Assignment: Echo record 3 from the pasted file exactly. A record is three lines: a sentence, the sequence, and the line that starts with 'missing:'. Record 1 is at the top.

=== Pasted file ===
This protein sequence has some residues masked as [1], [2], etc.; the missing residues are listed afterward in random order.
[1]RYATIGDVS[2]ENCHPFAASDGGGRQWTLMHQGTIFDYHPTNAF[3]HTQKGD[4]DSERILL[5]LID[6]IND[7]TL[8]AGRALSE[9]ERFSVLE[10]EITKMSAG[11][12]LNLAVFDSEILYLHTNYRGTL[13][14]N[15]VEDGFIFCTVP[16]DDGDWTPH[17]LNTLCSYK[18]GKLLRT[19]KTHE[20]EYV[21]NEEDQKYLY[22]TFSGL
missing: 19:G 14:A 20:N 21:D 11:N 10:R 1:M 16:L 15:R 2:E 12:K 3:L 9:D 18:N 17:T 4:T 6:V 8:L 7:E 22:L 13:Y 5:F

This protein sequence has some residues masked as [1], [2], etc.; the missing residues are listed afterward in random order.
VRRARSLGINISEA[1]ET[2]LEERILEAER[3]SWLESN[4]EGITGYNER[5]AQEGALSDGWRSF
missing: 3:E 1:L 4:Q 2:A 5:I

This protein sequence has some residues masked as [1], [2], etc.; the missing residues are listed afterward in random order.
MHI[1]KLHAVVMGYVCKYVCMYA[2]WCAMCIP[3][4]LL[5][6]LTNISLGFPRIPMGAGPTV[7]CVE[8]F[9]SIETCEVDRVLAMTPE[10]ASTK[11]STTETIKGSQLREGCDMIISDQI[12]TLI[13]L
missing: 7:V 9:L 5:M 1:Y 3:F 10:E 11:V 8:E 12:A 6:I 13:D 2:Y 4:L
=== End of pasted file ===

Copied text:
This protein sequence has some residues masked as [1], [2], etc.; the missing residues are listed afterward in random order.
MHI[1]KLHAVVMGYVCKYVCMYA[2]WCAMCIP[3][4]LL[5][6]LTNISLGFPRIPMGAGPTV[7]CVE[8]F[9]SIETCEVDRVLAMTPE[10]ASTK[11]STTETIKGSQLREGCDMIISDQI[12]TLI[13]L
missing: 7:V 9:L 5:M 1:Y 3:F 10:E 11:V 8:E 12:A 6:I 13:D 2:Y 4:L